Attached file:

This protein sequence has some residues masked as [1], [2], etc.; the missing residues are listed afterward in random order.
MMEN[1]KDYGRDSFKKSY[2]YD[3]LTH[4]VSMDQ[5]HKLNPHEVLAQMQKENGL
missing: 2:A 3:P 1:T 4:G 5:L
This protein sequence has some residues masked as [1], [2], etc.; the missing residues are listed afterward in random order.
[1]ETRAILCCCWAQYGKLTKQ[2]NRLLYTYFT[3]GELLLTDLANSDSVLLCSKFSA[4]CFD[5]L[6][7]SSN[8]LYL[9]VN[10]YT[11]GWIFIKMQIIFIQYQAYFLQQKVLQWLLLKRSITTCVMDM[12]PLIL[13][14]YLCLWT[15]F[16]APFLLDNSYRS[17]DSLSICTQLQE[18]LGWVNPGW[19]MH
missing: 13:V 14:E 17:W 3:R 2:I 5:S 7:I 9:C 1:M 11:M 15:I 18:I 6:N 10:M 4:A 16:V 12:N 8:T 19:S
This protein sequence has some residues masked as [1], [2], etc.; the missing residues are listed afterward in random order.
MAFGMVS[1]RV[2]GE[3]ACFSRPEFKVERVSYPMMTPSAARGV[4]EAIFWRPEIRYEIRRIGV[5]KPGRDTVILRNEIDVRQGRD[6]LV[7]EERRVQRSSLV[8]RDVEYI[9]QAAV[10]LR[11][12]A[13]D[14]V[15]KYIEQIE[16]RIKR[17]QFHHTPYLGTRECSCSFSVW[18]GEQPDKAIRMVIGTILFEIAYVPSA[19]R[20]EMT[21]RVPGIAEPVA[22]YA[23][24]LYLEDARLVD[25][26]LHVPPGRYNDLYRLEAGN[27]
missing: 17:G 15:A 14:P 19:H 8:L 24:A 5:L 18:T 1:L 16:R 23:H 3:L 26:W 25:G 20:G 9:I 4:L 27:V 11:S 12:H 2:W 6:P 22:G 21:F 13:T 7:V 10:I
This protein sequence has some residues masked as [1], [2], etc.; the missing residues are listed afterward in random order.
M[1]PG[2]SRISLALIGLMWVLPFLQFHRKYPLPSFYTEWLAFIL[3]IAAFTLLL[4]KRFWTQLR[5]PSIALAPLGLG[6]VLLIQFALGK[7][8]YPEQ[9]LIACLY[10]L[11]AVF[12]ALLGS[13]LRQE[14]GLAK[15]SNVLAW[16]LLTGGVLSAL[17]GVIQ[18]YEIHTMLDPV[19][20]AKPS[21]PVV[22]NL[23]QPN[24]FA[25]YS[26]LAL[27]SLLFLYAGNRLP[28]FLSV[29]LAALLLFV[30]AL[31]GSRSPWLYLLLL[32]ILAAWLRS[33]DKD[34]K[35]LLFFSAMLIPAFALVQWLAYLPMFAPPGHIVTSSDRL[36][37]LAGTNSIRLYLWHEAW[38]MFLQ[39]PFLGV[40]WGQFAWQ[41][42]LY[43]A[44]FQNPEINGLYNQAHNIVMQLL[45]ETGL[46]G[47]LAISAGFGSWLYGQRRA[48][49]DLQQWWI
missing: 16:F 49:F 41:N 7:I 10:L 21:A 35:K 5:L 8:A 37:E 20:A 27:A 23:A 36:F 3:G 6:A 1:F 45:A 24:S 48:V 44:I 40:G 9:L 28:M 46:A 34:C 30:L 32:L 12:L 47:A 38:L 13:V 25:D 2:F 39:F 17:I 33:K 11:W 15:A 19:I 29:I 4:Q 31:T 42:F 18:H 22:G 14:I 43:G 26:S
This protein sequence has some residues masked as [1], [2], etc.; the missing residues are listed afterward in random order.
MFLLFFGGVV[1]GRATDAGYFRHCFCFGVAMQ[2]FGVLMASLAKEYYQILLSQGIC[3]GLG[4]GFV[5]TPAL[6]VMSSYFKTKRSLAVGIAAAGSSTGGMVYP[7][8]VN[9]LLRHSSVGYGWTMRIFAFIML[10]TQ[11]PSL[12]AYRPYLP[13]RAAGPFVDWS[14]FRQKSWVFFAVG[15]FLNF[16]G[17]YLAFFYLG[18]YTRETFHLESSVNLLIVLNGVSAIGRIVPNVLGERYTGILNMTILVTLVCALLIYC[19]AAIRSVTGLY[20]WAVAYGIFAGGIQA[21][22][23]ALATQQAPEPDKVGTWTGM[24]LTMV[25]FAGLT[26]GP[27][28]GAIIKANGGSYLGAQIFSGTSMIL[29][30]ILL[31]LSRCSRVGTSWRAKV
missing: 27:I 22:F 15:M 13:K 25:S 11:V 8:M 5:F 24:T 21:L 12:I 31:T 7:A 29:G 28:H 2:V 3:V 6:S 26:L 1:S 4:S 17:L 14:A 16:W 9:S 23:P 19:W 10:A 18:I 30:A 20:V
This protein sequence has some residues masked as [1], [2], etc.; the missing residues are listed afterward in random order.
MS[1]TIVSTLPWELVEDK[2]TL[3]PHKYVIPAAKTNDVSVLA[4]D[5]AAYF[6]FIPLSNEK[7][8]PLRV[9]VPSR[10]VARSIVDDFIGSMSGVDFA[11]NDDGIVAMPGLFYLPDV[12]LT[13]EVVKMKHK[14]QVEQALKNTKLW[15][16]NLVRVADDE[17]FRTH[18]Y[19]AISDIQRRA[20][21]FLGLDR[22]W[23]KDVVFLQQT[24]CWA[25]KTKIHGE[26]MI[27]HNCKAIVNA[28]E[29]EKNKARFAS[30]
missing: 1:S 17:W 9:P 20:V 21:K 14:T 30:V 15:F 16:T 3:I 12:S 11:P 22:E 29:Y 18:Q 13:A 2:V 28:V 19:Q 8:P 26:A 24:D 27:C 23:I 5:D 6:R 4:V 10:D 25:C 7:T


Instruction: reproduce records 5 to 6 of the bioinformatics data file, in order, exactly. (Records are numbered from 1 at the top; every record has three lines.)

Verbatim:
This protein sequence has some residues masked as [1], [2], etc.; the missing residues are listed afterward in random order.
MFLLFFGGVV[1]GRATDAGYFRHCFCFGVAMQ[2]FGVLMASLAKEYYQILLSQGIC[3]GLG[4]GFV[5]TPAL[6]VMSSYFKTKRSLAVGIAAAGSSTGGMVYP[7][8]VN[9]LLRHSSVGYGWTMRIFAFIML[10]TQ[11]PSL[12]AYRPYLP[13]RAAGPFVDWS[14]FRQKSWVFFAVG[15]FLNF[16]G[17]YLAFFYLG[18]YTRETFHLESSVNLLIVLNGVSAIGRIVPNVLGERYTGILNMTILVTLVCALLIYC[19]AAIRSVTGLY[20]WAVAYGIFAGGIQA[21][22][23]ALATQQAPEPDKVGTWTGM[24]LTMV[25]FAGLT[26]GP[27][28]GAIIKANGGSYLGAQIFSGTSMIL[29][30]ILL[31]LSRCSRVGTSWRAKV
missing: 27:I 22:F 15:M 13:K 25:S 11:V 8:M 5:F 24:T 21:L 12:I 31:T 7:A 29:G 28:H 2:V 3:V 6:S 26:L 1:S 4:S 17:L 14:A 16:W 9:S 23:P 19:W 10:A 18:I 30:A 20:V
This protein sequence has some residues masked as [1], [2], etc.; the missing residues are listed afterward in random order.
MS[1]TIVSTLPWELVEDK[2]TL[3]PHKYVIPAAKTNDVSVLA[4]D[5]AAYF[6]FIPLSNEK[7][8]PLRV[9]VPSR[10]VARSIVDDFIGSMSGVDFA[11]NDDGIVAMPGLFYLPDV[12]LT[13]EVVKMKHK[14]QVEQALKNTKLW[15][16]NLVRVADDE[17]FRTH[18]Y[19]AISDIQRRA[20][21]FLGLDR[22]W[23]KDVVFLQQT[24]CWA[25]KTKIHGE[26]MI[27]HNCKAIVNA[28]E[29]EKNKARFAS[30]
missing: 1:S 17:W 9:P 20:V 21:K 14:T 30:V 15:F 16:T 3:I 12:S 11:P 22:E 29:Y 18:Q 13:A 2:V 28:V 19:Q 8:P 26:A 24:D 27:C 23:I 5:D 6:R 4:V 10:D 25:C 7:T